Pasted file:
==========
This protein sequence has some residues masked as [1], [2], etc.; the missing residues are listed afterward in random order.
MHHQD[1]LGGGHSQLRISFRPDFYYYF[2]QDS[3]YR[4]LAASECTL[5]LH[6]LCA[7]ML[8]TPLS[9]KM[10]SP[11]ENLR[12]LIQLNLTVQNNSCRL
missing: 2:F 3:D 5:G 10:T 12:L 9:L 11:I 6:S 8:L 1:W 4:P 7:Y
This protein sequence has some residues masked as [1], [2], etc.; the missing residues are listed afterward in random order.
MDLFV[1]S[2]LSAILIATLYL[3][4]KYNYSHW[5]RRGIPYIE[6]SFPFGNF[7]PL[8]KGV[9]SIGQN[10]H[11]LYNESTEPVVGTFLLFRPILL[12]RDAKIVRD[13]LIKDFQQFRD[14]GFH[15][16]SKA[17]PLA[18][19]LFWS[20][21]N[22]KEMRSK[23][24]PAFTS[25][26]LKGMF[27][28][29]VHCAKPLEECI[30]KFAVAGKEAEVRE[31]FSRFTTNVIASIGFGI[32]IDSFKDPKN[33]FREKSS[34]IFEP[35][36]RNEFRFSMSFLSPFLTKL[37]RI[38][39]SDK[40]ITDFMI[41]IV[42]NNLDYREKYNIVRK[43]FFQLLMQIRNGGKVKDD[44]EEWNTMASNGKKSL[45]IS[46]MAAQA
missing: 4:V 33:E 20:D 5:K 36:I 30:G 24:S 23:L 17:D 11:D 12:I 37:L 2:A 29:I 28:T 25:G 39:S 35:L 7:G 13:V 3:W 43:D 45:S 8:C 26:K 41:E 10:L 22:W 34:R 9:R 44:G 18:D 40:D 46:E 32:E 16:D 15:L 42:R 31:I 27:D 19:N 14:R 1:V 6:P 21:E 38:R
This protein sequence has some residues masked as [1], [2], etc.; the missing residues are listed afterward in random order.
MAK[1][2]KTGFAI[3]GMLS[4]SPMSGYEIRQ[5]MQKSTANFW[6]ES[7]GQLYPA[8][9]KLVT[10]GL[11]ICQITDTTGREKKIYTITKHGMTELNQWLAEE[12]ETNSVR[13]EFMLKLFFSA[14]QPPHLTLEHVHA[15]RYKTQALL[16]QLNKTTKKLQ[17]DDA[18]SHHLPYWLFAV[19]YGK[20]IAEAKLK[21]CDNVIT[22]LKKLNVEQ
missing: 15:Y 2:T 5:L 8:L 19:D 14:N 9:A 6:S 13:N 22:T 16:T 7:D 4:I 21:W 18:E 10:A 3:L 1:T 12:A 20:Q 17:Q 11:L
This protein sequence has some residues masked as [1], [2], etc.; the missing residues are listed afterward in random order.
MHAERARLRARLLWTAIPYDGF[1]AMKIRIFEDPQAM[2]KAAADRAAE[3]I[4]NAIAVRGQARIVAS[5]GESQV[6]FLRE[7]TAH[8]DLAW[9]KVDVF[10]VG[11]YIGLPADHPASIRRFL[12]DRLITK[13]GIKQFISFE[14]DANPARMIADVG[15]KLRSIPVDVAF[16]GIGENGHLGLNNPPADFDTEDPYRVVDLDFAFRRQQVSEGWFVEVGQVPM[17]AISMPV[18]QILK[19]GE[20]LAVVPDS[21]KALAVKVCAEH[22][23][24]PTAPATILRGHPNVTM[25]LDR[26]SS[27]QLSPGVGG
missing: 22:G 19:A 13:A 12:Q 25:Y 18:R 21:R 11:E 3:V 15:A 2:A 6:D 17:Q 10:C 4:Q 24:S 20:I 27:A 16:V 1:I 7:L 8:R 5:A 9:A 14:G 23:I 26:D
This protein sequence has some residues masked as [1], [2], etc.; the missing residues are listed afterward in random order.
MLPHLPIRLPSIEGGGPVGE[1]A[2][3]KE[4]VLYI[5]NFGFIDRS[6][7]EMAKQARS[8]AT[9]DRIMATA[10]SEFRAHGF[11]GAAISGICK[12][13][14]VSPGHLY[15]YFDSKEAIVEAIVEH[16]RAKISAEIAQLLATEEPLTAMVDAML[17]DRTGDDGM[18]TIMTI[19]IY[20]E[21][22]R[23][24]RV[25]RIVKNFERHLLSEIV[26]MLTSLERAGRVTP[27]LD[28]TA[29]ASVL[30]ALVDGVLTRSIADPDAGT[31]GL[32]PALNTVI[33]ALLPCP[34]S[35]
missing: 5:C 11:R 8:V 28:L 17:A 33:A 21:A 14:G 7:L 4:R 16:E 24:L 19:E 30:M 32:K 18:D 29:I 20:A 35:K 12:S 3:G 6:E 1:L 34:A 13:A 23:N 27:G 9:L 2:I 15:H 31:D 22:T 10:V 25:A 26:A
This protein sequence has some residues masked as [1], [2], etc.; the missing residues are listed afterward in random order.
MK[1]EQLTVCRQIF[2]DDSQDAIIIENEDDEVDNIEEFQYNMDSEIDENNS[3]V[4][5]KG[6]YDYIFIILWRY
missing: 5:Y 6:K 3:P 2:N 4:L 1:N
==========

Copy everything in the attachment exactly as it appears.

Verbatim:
This protein sequence has some residues masked as [1], [2], etc.; the missing residues are listed afterward in random order.
MHHQD[1]LGGGHSQLRISFRPDFYYYF[2]QDS[3]YR[4]LAASECTL[5]LH[6]LCA[7]ML[8]TPLS[9]KM[10]SP[11]ENLR[12]LIQLNLTVQNNSCRL
missing: 2:F 3:D 5:G 10:T 12:L 9:L 11:I 6:S 8:L 1:W 4:P 7:Y
This protein sequence has some residues masked as [1], [2], etc.; the missing residues are listed afterward in random order.
MDLFV[1]S[2]LSAILIATLYL[3][4]KYNYSHW[5]RRGIPYIE[6]SFPFGNF[7]PL[8]KGV[9]SIGQN[10]H[11]LYNESTEPVVGTFLLFRPILL[12]RDAKIVRD[13]LIKDFQQFRD[14]GFH[15][16]SKA[17]PLA[18][19]LFWS[20][21]N[22]KEMRSK[23][24]PAFTS[25][26]LKGMF[27][28][29]VHCAKPLEECI[30]KFAVAGKEAEVRE[31]FSRFTTNVIASIGFGI[32]IDSFKDPKN[33]FREKSS[34]IFEP[35][36]RNEFRFSMSFLSPFLTKL[37]RI[38][39]SDK[40]ITDFMI[41]IV[42]NNLDYREKYNIVRK[43]FFQLLMQIRNGGKVKDD[44]EEWNTMASNGKKSL[45]IS[46]MAAQA
missing: 4:V 33:E 20:D 5:K 36:I 30:G 24:S 23:L 17:D 11:D 12:I 37:L 2:A 29:I 28:T 25:G 39:S 35:L 7:G 13:V 3:W 43:D 45:S 8:C 26:K 41:E 10:L 22:W 34:R 9:R 44:G 18:D 40:D 46:E 32:E 16:D 15:L 42:R 31:I 27:D 19:N 14:R 1:V 6:P 21:E 38:R
This protein sequence has some residues masked as [1], [2], etc.; the missing residues are listed afterward in random order.
MAK[1][2]KTGFAI[3]GMLS[4]SPMSGYEIRQ[5]MQKSTANFW[6]ES[7]GQLYPA[8][9]KLVT[10]GL[11]ICQITDTTGREKKIYTITKHGMTELNQWLAEE[12]ETNSVR[13]EFMLKLFFSA[14]QPPHLTLEHVHA[15]RYKTQALL[16]QLNKTTKKLQ[17]DDA[18]SHHLPYWLFAV[19]YGK[20]IAEAKLK[21]CDNVIT[22]LKKLNVEQ
missing: 15:Y 2:T 5:L 8:L 19:D 14:N 9:A 6:S 13:N 22:T 16:T 7:D 4:I 21:W 18:E 10:A 3:L 1:T 12:A 20:Q 17:Q 11:L
This protein sequence has some residues masked as [1], [2], etc.; the missing residues are listed afterward in random order.
MHAERARLRARLLWTAIPYDGF[1]AMKIRIFEDPQAM[2]KAAADRAAE[3]I[4]NAIAVRGQARIVAS[5]GESQV[6]FLRE[7]TAH[8]DLAW[9]KVDVF[10]VG[11]YIGLPADHPASIRRFL[12]DRLITK[13]GIKQFISFE[14]DANPARMIADVG[15]KLRSIPVDVAF[16]GIGENGHLGLNNPPADFDTEDPYRVVDLDFAFRRQQVSEGWFVEVGQVPM[17]AISMPV[18]QILK[19]GE[20]LAVVPDS[21]KALAVKVCAEH[22][23][24]PTAPATILRGHPNVTM[25]LDR[26]SS[27]QLSPGVGG
missing: 22:G 19:A 13:A 12:Q 25:Y 18:R 21:R 11:E 3:V 15:A 2:A 6:D 17:Q 10:C 4:Q 24:S 20:I 27:A 16:V 1:I 7:L 8:R 5:A 9:A 14:G 23:I 26:D
This protein sequence has some residues masked as [1], [2], etc.; the missing residues are listed afterward in random order.
MLPHLPIRLPSIEGGGPVGE[1]A[2][3]KE[4]VLYI[5]NFGFIDRS[6][7]EMAKQARS[8]AT[9]DRIMATA[10]SEFRAHGF[11]GAAISGICK[12][13][14]VSPGHLY[15]YFDSKEAIVEAIVEH[16]RAKISAEIAQLLATEEPLTAMVDAML[17]DRTGDDGM[18]TIMTI[19]IY[20]E[21][22]R[23][24]RV[25]RIVKNFERHLLSEIV[26]MLTSLERAGRVTP[27]LD[28]TA[29]ASVL[30]ALVDGVLTRSIADPDAGT[31]GL[32]PALNTVI[33]ALLPCP[34]S[35]
missing: 5:C 11:R 8:V 28:L 17:A 33:A 21:A 14:G 7:L 4:R 16:E 24:L 19:E 30:M 32:K 18:D 29:I 20:A 35:K 12:S 3:G 6:E 1:L 34:A 13:A 23:N 27:G 9:L 2:I 15:H 31:D 22:T 10:V 25:A 26:A
This protein sequence has some residues masked as [1], [2], etc.; the missing residues are listed afterward in random order.
MK[1]EQLTVCRQIF[2]DDSQDAIIIENEDDEVDNIEEFQYNMDSEIDENNS[3]V[4][5]KG[6]YDYIFIILWRY
missing: 5:Y 6:K 3:P 2:N 4:L 1:N